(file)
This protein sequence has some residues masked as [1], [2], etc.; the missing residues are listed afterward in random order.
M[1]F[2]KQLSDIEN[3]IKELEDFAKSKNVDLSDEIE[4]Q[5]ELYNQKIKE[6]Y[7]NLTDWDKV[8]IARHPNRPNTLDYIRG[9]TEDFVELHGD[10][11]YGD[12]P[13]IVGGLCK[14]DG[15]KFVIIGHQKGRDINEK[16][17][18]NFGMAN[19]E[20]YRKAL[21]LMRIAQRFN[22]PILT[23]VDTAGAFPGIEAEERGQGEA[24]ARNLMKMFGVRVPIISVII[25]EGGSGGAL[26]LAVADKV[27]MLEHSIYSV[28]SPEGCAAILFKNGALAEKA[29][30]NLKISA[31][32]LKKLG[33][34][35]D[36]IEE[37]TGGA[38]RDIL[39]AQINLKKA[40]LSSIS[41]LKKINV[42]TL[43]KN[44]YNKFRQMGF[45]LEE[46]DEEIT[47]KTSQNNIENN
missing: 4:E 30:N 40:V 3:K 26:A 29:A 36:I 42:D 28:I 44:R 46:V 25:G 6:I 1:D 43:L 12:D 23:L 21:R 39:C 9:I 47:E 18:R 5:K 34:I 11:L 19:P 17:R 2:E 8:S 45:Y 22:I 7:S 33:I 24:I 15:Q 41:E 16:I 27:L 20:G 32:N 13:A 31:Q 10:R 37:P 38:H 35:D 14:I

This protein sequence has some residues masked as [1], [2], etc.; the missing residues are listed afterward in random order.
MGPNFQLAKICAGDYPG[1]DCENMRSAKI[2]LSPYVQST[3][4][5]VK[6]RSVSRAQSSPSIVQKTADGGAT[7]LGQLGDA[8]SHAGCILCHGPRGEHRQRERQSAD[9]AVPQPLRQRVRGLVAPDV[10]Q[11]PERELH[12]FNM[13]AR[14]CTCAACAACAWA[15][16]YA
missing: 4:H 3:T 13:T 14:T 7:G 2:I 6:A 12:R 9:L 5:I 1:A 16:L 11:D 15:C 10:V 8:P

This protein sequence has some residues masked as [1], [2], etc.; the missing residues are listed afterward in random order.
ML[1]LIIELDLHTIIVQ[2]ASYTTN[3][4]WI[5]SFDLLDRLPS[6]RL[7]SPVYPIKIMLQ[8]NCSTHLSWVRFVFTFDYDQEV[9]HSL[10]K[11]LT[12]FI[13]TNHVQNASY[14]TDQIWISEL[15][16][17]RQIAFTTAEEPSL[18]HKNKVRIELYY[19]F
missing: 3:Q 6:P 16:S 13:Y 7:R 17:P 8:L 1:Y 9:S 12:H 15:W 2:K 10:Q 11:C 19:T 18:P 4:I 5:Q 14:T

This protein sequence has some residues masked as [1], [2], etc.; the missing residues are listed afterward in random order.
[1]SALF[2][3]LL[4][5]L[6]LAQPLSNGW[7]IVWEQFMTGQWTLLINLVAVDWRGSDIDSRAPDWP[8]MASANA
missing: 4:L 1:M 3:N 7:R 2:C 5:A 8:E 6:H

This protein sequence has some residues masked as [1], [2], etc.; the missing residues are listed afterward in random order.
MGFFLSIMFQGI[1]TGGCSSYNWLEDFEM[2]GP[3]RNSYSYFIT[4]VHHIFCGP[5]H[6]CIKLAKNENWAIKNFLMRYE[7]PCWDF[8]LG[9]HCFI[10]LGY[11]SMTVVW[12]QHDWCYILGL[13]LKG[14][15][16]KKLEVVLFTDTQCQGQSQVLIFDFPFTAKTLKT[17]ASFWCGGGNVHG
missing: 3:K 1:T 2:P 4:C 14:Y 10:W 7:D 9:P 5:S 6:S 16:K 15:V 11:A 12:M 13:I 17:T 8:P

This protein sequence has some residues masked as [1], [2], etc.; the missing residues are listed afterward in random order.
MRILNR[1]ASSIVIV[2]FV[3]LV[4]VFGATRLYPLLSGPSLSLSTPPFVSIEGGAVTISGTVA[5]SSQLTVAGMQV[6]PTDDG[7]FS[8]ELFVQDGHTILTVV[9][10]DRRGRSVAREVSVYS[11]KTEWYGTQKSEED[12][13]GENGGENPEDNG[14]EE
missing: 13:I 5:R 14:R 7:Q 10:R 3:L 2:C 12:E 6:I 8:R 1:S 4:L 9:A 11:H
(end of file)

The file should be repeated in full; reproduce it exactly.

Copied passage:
This protein sequence has some residues masked as [1], [2], etc.; the missing residues are listed afterward in random order.
M[1]F[2]KQLSDIEN[3]IKELEDFAKSKNVDLSDEIE[4]Q[5]ELYNQKIKE[6]Y[7]NLTDWDKV[8]IARHPNRPNTLDYIRG[9]TEDFVELHGD[10][11]YGD[12]P[13]IVGGLCK[14]DG[15]KFVIIGHQKGRDINEK[16][17][18]NFGMAN[19]E[20]YRKAL[21]LMRIAQRFN[22]PILT[23]VDTAGAFPGIEAEERGQGEA[24]ARNLMKMFGVRVPIISVII[25]EGGSGGAL[26]LAVADKV[27]MLEHSIYSV[28]SPEGCAAILFKNGALAEKA[29][30]NLKISA[31][32]LKKLG[33][34][35]D[36]IEE[37]TGGA[38]RDIL[39]AQINLKKA[40]LSSIS[41]LKKINV[42]TL[43]KN[44]YNKFRQMGF[45]LEE[46]DEEIT[47]KTSQNNIENN
missing: 4:E 30:N 40:V 3:K 26:A 29:A 36:I 42:D 28:I 44:R 46:V 25:G 6:I 1:D 43:L 12:D 23:L 21:R 39:C 9:I 47:E 18:R 5:K 34:I 11:L 19:P 17:R 2:E 8:S 45:Y 22:I 7:S 33:I 24:I 15:Q 41:E 16:I 27:L 20:G 32:N 13:A 31:Q 10:R 37:P 38:H 35:D 14:I

This protein sequence has some residues masked as [1], [2], etc.; the missing residues are listed afterward in random order.
MGPNFQLAKICAGDYPG[1]DCENMRSAKI[2]LSPYVQST[3][4][5]VK[6]RSVSRAQSSPSIVQKTADGGAT[7]LGQLGDA[8]SHAGCILCHGPRGEHRQRERQSAD[9]AVPQPLRQRVRGLVAPDV[10]Q[11]PERELH[12]FNM[13]AR[14]CTCAACAACAWA[15][16]YA
missing: 4:H 3:T 13:T 14:T 7:G 2:I 6:A 12:R 9:L 5:I 1:A 16:L 11:D 15:C 10:V 8:P

This protein sequence has some residues masked as [1], [2], etc.; the missing residues are listed afterward in random order.
ML[1]LIIELDLHTIIVQ[2]ASYTTN[3][4]WI[5]SFDLLDRLPS[6]RL[7]SPVYPIKIMLQ[8]NCSTHLSWVRFVFTFDYDQEV[9]HSL[10]K[11]LT[12]FI[13]TNHVQNASY[14]TDQIWISEL[15][16][17]RQIAFTTAEEPSL[18]HKNKVRIELYY[19]F
missing: 3:Q 6:P 16:S 13:Y 7:R 17:P 8:L 1:Y 9:S 12:H 15:W 2:K 10:Q 11:C 19:T 18:P 4:I 5:Q 14:T

This protein sequence has some residues masked as [1], [2], etc.; the missing residues are listed afterward in random order.
[1]SALF[2][3]LL[4][5]L[6]LAQPLSNGW[7]IVWEQFMTGQWTLLINLVAVDWRGSDIDSRAPDWP[8]MASANA
missing: 4:L 1:M 3:N 7:R 2:C 5:A 8:E 6:H

This protein sequence has some residues masked as [1], [2], etc.; the missing residues are listed afterward in random order.
MGFFLSIMFQGI[1]TGGCSSYNWLEDFEM[2]GP[3]RNSYSYFIT[4]VHHIFCGP[5]H[6]CIKLAKNENWAIKNFLMRYE[7]PCWDF[8]LG[9]HCFI[10]LGY[11]SMTVVW[12]QHDWCYILGL[13]LKG[14][15][16]KKLEVVLFTDTQCQGQSQVLIFDFPFTAKTLKT[17]ASFWCGGGNVHG
missing: 3:K 1:T 2:P 4:C 14:Y 10:W 7:D 9:P 5:S 6:S 16:K 15:V 11:A 12:M 13:I 17:T 8:P

This protein sequence has some residues masked as [1], [2], etc.; the missing residues are listed afterward in random order.
MRILNR[1]ASSIVIV[2]FV[3]LV[4]VFGATRLYPLLSGPSLSLSTPPFVSIEGGAVTISGTVA[5]SSQLTVAGMQV[6]PTDDG[7]FS[8]ELFVQDGHTILTVV[9][10]DRRGRSVAREVSVYS[11]KTEWYGTQKSEED[12][13]GENGGENPEDNG[14]EE
missing: 13:I 5:R 14:R 7:Q 10:R 3:L 2:C 12:E 6:I 8:R 1:S 4:L 9:A 11:H